Brandt did add a word of caution: “When backing up huge image files over the Internet, it can be a slow process. A terabyte drive could take weeks to fully back up depending on your Internet connection speed. One reason we opted for CrashPlan is that they will accept a ‘seed drive’ to start the process. Basically we copy those images we want backed up onto an external drive and ship it to CrashPlan. Yes, it does require buying an additional drive, but it’s far cheaper than trying to recover from losing a client image.”
A Cloud Comparison
While some photographers use hard drives and others use more sophisticated multi-disk storage systems such as those from Drobo, more are opting for cloud storage. If you don’t know the benefits by now, here’s a quick rundown: cloud ensures that your work is maintained in an off-site, secure data center and ensures your images are never lost. And the main appeal: you can access those images from any location through an Internet connection using your computer, iPad or smart phone.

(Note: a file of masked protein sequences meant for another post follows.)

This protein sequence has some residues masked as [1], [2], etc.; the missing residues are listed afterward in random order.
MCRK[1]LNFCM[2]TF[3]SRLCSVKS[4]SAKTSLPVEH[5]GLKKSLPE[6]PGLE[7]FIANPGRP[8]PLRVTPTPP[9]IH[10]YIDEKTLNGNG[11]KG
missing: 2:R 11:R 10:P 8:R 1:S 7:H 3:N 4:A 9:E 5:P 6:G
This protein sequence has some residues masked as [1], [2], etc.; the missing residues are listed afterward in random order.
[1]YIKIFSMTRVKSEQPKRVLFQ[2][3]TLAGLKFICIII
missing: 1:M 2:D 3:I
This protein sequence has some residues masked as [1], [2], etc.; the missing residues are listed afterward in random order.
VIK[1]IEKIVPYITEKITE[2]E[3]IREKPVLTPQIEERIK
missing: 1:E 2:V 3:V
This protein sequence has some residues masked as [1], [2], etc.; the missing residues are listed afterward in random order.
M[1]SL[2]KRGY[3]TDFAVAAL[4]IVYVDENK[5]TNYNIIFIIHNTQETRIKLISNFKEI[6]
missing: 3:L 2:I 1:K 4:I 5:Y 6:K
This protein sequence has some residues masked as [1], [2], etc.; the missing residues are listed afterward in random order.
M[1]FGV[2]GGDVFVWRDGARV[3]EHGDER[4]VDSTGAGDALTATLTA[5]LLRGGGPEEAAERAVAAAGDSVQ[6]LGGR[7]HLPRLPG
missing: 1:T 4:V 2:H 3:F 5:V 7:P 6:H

For those photographers looking for the best cloud service provider to securely back up their images, consider a few key points:
All are contributing factors in determining pricing. The table below provides a list of cloud services, their respective feature and costs, which may help make your cloud choice clear.
You Might Also Like
It has become far too easy for a would-be infringer to illegally access, use and profit from your images. Lawyer Aaron M. Arce Stark tells us how copyright registration can protect you and your business.Read the Full Story »